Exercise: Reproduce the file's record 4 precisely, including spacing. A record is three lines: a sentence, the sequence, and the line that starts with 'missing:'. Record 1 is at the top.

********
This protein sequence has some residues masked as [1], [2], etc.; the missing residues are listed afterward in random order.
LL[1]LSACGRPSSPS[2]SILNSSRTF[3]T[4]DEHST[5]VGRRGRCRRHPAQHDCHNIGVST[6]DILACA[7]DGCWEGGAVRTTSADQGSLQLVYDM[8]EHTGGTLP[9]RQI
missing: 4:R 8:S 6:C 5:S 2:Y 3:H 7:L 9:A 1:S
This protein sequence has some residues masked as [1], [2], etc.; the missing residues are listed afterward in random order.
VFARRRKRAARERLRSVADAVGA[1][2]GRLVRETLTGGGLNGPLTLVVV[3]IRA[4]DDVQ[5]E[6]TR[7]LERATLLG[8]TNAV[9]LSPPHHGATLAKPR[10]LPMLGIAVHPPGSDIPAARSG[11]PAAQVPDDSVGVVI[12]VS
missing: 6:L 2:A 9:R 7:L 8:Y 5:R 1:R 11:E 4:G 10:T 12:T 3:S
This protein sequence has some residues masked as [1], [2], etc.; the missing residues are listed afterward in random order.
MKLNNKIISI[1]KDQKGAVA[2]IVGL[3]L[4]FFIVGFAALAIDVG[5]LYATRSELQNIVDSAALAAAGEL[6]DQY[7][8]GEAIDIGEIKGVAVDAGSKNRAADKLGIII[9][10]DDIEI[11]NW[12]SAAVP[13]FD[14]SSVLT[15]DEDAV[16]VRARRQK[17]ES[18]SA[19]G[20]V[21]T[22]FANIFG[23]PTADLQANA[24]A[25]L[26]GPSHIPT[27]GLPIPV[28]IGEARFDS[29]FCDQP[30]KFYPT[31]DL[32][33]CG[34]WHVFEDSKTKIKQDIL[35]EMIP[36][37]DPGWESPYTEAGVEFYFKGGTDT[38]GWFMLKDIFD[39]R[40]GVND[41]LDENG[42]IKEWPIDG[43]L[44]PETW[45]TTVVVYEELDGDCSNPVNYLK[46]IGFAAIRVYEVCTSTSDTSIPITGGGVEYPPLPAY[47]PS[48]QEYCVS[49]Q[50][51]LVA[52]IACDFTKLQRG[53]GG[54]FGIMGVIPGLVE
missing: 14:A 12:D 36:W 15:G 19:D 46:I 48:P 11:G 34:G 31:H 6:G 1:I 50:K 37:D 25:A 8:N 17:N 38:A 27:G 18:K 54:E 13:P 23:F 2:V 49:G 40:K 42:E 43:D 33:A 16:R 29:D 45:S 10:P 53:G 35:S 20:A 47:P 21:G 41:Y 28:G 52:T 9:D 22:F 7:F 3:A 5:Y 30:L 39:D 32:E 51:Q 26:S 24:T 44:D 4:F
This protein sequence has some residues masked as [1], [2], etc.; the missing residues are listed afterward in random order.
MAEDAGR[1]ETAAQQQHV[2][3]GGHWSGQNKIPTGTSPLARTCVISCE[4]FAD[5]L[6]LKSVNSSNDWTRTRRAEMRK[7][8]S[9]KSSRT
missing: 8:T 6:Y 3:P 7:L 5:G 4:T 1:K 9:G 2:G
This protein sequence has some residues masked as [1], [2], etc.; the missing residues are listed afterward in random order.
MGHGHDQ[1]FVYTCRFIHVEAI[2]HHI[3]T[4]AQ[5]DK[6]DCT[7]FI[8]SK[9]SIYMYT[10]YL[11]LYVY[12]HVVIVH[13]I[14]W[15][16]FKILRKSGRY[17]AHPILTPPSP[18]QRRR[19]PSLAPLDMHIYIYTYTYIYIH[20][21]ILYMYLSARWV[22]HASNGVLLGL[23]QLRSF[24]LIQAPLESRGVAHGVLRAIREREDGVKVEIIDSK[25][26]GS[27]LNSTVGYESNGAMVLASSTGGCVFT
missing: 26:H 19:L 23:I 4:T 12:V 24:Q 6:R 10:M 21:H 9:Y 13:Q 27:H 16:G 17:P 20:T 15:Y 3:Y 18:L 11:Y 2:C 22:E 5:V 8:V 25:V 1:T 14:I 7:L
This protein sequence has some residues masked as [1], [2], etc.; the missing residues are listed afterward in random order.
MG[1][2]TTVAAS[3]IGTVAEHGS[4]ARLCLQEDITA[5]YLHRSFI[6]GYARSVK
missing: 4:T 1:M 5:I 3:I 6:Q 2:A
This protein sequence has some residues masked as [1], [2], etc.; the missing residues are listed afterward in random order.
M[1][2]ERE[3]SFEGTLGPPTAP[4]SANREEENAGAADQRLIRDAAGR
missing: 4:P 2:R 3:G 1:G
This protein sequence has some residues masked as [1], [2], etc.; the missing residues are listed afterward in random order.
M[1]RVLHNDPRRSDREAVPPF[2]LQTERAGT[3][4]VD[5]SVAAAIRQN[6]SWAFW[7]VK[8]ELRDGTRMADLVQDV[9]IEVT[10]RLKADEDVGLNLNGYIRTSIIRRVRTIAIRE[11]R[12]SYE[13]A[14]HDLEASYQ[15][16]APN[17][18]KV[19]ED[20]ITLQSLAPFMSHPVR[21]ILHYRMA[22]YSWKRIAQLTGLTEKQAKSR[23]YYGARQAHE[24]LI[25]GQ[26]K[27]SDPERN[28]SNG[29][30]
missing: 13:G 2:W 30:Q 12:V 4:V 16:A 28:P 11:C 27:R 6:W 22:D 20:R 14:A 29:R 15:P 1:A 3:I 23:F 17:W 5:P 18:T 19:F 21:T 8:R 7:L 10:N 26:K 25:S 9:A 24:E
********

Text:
This protein sequence has some residues masked as [1], [2], etc.; the missing residues are listed afterward in random order.
MAEDAGR[1]ETAAQQQHV[2][3]GGHWSGQNKIPTGTSPLARTCVISCE[4]FAD[5]L[6]LKSVNSSNDWTRTRRAEMRK[7][8]S[9]KSSRT
missing: 8:T 6:Y 3:P 7:L 5:G 4:T 1:K 9:G 2:G